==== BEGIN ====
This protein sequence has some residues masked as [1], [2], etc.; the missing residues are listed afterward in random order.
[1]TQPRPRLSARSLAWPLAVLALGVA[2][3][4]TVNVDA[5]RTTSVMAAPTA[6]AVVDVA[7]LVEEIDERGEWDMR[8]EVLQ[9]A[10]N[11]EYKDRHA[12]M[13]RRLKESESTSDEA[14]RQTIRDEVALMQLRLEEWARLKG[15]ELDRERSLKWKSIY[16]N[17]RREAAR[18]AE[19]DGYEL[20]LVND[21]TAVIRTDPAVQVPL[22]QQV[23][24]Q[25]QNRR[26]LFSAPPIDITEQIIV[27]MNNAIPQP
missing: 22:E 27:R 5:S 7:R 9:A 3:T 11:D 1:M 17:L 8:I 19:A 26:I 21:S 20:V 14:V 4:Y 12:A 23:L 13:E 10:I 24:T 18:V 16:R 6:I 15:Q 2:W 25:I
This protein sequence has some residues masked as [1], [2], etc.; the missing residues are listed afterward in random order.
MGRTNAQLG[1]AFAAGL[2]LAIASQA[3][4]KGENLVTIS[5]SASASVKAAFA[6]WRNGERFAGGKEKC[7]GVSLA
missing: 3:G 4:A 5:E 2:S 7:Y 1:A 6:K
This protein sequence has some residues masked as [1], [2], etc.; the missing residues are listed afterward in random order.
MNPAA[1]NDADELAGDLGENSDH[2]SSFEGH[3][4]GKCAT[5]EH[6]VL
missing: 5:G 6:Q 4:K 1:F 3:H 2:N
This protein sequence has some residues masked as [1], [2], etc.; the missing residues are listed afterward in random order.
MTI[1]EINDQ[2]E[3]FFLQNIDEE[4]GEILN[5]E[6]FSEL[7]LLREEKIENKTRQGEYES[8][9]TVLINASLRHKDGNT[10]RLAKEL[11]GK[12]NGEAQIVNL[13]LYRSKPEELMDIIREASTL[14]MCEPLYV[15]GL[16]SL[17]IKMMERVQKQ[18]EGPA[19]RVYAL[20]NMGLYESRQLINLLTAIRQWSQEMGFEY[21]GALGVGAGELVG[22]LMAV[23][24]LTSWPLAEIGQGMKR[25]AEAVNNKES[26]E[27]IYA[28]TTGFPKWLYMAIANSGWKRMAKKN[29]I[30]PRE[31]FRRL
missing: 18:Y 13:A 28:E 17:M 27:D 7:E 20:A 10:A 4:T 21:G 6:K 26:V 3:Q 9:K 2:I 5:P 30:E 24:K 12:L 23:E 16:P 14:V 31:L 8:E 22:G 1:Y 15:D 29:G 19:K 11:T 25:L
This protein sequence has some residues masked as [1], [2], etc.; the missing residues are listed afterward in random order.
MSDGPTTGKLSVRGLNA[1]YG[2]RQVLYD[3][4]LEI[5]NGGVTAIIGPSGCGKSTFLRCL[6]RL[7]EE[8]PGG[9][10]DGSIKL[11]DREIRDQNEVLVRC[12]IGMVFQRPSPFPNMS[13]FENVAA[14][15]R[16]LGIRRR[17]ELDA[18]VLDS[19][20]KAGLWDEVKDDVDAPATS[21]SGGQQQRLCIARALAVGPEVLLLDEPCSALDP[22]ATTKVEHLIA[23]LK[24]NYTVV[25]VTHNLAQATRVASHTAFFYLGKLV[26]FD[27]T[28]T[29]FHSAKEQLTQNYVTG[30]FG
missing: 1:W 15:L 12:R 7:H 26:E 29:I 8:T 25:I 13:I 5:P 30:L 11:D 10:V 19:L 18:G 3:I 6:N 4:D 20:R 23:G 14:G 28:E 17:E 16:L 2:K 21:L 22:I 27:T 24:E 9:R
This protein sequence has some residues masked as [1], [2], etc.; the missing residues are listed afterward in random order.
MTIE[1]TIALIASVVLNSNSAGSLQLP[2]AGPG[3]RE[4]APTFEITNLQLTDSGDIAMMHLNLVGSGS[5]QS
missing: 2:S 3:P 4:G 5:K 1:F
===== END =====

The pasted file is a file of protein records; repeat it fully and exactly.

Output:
This protein sequence has some residues masked as [1], [2], etc.; the missing residues are listed afterward in random order.
[1]TQPRPRLSARSLAWPLAVLALGVA[2][3][4]TVNVDA[5]RTTSVMAAPTA[6]AVVDVA[7]LVEEIDERGEWDMR[8]EVLQ[9]A[10]N[11]EYKDRHA[12]M[13]RRLKESESTSDEA[14]RQTIRDEVALMQLRLEEWARLKG[15]ELDRERSLKWKSIY[16]N[17]RREAAR[18]AE[19]DGYEL[20]LVND[21]TAVIRTDPAVQVPL[22]QQV[23][24]Q[25]QNRR[26]LFSAPPIDITEQIIV[27]MNNAIPQP
missing: 22:E 27:R 5:S 7:R 9:A 3:T 11:D 1:M 17:L 8:I 19:A 26:I 21:S 20:V 14:V 4:Y 12:A 23:L 13:E 10:I 24:T 18:V 16:R 6:I 15:Q 2:W 25:I
This protein sequence has some residues masked as [1], [2], etc.; the missing residues are listed afterward in random order.
MGRTNAQLG[1]AFAAGL[2]LAIASQA[3][4]KGENLVTIS[5]SASASVKAAFA[6]WRNGERFAGGKEKC[7]GVSLA
missing: 3:G 4:A 5:E 2:S 7:Y 1:A 6:K
This protein sequence has some residues masked as [1], [2], etc.; the missing residues are listed afterward in random order.
MNPAA[1]NDADELAGDLGENSDH[2]SSFEGH[3][4]GKCAT[5]EH[6]VL
missing: 5:G 6:Q 4:K 1:F 3:H 2:N
This protein sequence has some residues masked as [1], [2], etc.; the missing residues are listed afterward in random order.
MTI[1]EINDQ[2]E[3]FFLQNIDEE[4]GEILN[5]E[6]FSEL[7]LLREEKIENKTRQGEYES[8][9]TVLINASLRHKDGNT[10]RLAKEL[11]GK[12]NGEAQIVNL[13]LYRSKPEELMDIIREASTL[14]MCEPLYV[15]GL[16]SL[17]IKMMERVQKQ[18]EGPA[19]RVYAL[20]NMGLYESRQLINLLTAIRQWSQEMGFEY[21]GALGVGAGELVG[22]LMAV[23][24]LTSWPLAEIGQGMKR[25]AEAVNNKES[26]E[27]IYA[28]TTGFPKWLYMAIANSGWKRMAKKN[29]I[30]PRE[31]FRRL
missing: 18:Y 13:A 28:E 17:M 27:D 7:E 20:A 10:A 4:T 21:G 6:K 26:V 3:Q 9:K 2:I 5:P 30:E 24:K 12:L 23:E 16:P 14:V 31:L 8:E 22:G 1:Y 15:D 29:G 19:K 11:T 25:L
This protein sequence has some residues masked as [1], [2], etc.; the missing residues are listed afterward in random order.
MSDGPTTGKLSVRGLNA[1]YG[2]RQVLYD[3][4]LEI[5]NGGVTAIIGPSGCGKSTFLRCL[6]RL[7]EE[8]PGG[9][10]DGSIKL[11]DREIRDQNEVLVRC[12]IGMVFQRPSPFPNMS[13]FENVAA[14][15]R[16]LGIRRR[17]ELDA[18]VLDS[19][20]KAGLWDEVKDDVDAPATS[21]SGGQQQRLCIARALAVGPEVLLLDEPCSALDP[22]ATTKVEHLIA[23]LK[24]NYTVV[25]VTHNLAQATRVASHTAFFYLGKLV[26]FD[27]T[28]T[29]FHSAKEQLTQNYVTG[30]FG
missing: 1:W 15:L 12:R 7:H 26:E 29:I 8:T 25:I 13:I 5:P 30:L 11:D 10:V 19:L 18:G 3:I 6:N 4:D 20:R 23:G 14:G 28:E 17:E 16:L 2:K 21:L 22:I 27:T 24:E 9:R
This protein sequence has some residues masked as [1], [2], etc.; the missing residues are listed afterward in random order.
MTIE[1]TIALIASVVLNSNSAGSLQLP[2]AGPG[3]RE[4]APTFEITNLQLTDSGDIAMMHLNLVGSGS[5]QS
missing: 2:S 3:P 4:G 5:K 1:F